Rebecca Geldard’s Top 10 Shows In London: August, 2011

We Will Live, We Will See
176 Prince of Wales Road
Until August 14

Young curator Pavel S. Pys makes his London debut at 176 as winner of the Zabludowicz collection’s first curatorial open. It’s an assured display of works, mostly from the collection, made with the wider context of the art object encounter in mind: the private histories of objects and matter, codes of placement and conditions of reception that shape the experience. Voguish assemblage works by Carol Bove and Steve Claydon appear coralled by an in-the-round display of Goshka Macuga’s prints of Kitaj’s favourite book covers; similarly Rachel Harrison’s digital-image interpretation of Darwin’s ‘Voyage of the Beagle’ offers a dysfunctional portrait audience to a court of sculpture-critical works by Edward Lipski, Thomas Houseago and others. This former Methodist chapel, artfully gutted, already reeks of the lived experience and with his spare approach to installation, Pys acknowledges the theatricality of any object-context dialogue here without falling prey to its charms.


The Minimal Gesture
Timothy Taylor
Until August 20

This exhibition of paintings, spanning the past 37 years, examines the curious proximity of minimalism and abstract expressionism. In each case, here, the gestural is formalised, or the formal gesturalised in ways that reveal some interestingly testy points of connection. Sean Scully’s ‘Overlay’, 1974, is not the section of stained wood it appears at distance, rather an exquisitely trompe l’oeil’d grid on a blue canvas. Where Christopher Wool has made an artful smear of an outsized Warholian matrix of newsprint dots, Rudolph Stingel’s chance-influenced gauze prints on paper appear to catalogue the gradual demise of symbolic meaning, as a once Baroque, now interior-standard floral motif is creatively distressed out of its design context.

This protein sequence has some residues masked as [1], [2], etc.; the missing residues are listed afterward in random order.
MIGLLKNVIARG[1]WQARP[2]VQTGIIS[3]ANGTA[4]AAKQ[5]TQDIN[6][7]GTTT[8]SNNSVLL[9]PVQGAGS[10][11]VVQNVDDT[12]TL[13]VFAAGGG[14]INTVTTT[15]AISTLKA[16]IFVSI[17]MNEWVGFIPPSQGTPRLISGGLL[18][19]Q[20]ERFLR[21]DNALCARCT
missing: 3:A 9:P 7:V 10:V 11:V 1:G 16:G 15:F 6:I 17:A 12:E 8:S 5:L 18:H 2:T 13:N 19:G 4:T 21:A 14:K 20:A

Eyewitness: Hungarian Photography in the 20th Century
Royal Academy
Until October 2

Up above the RA’s sun-drenched courtyard, the fridge-cold galleries of the Sackler Wing provide respite from the heat, the annual Summer Show and currently house an extraordinary photographic survey of images by five major Hungarian figures: Brassai, Capa, Kertész, Moholy-Nagy and Martin Munkácsi. The exhibition follows the photographers’ exits out of a politically fractured Hungary and travels through Europe, WWII and beyond — noting the creative cross-currents connecting cultural landscapes at home and abroad and the groups’ contributions to the development of modern photography. While this survey offers a tender and gritty historical account of 20th century Europe in shift, it also serves as an informal and enlightening map to the invention and influence of key image-making approaches, in fashion, documentary and high art.


The Moment Pleasantly Frightful